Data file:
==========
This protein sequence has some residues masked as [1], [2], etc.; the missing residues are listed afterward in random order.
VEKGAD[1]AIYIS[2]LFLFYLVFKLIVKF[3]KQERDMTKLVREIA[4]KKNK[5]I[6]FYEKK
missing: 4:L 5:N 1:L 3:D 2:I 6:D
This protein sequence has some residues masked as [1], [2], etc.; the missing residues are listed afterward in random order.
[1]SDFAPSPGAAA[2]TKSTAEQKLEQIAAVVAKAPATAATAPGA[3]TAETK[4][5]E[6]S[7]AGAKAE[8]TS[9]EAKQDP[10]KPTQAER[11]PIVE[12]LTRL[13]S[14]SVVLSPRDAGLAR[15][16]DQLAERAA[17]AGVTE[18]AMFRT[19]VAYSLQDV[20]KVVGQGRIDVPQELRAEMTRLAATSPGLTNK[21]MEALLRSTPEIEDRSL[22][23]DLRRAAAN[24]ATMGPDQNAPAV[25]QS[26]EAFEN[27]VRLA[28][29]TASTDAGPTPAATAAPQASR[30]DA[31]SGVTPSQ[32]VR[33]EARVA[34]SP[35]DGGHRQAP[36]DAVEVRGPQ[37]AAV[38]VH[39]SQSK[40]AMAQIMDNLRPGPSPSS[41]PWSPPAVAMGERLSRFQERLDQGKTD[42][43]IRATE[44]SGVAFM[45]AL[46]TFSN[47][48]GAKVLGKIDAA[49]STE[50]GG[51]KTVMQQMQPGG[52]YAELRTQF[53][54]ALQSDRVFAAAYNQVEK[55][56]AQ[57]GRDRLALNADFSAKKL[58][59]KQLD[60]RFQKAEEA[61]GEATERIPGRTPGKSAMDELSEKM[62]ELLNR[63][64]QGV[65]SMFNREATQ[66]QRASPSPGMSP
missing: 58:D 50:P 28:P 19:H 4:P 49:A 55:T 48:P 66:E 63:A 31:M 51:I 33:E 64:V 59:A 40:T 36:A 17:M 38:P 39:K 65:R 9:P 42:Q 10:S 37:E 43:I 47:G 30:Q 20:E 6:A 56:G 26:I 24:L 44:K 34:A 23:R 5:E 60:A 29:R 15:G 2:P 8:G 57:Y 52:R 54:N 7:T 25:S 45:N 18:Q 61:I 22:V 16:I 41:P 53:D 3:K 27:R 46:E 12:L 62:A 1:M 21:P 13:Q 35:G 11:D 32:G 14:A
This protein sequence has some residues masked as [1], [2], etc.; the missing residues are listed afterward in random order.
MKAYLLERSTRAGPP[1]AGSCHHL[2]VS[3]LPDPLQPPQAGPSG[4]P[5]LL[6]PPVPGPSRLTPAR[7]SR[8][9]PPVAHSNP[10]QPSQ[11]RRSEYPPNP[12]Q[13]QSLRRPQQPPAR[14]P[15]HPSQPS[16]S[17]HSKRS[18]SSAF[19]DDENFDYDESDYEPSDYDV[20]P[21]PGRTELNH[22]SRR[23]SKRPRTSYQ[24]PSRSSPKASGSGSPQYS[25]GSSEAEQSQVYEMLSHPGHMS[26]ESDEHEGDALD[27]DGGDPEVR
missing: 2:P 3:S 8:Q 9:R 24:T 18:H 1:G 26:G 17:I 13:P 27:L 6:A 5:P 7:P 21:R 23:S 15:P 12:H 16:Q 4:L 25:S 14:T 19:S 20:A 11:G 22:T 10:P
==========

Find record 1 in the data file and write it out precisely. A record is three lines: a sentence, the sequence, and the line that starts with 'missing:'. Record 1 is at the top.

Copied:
This protein sequence has some residues masked as [1], [2], etc.; the missing residues are listed afterward in random order.
VEKGAD[1]AIYIS[2]LFLFYLVFKLIVKF[3]KQERDMTKLVREIA[4]KKNK[5]I[6]FYEKK
missing: 4:L 5:N 1:L 3:D 2:I 6:D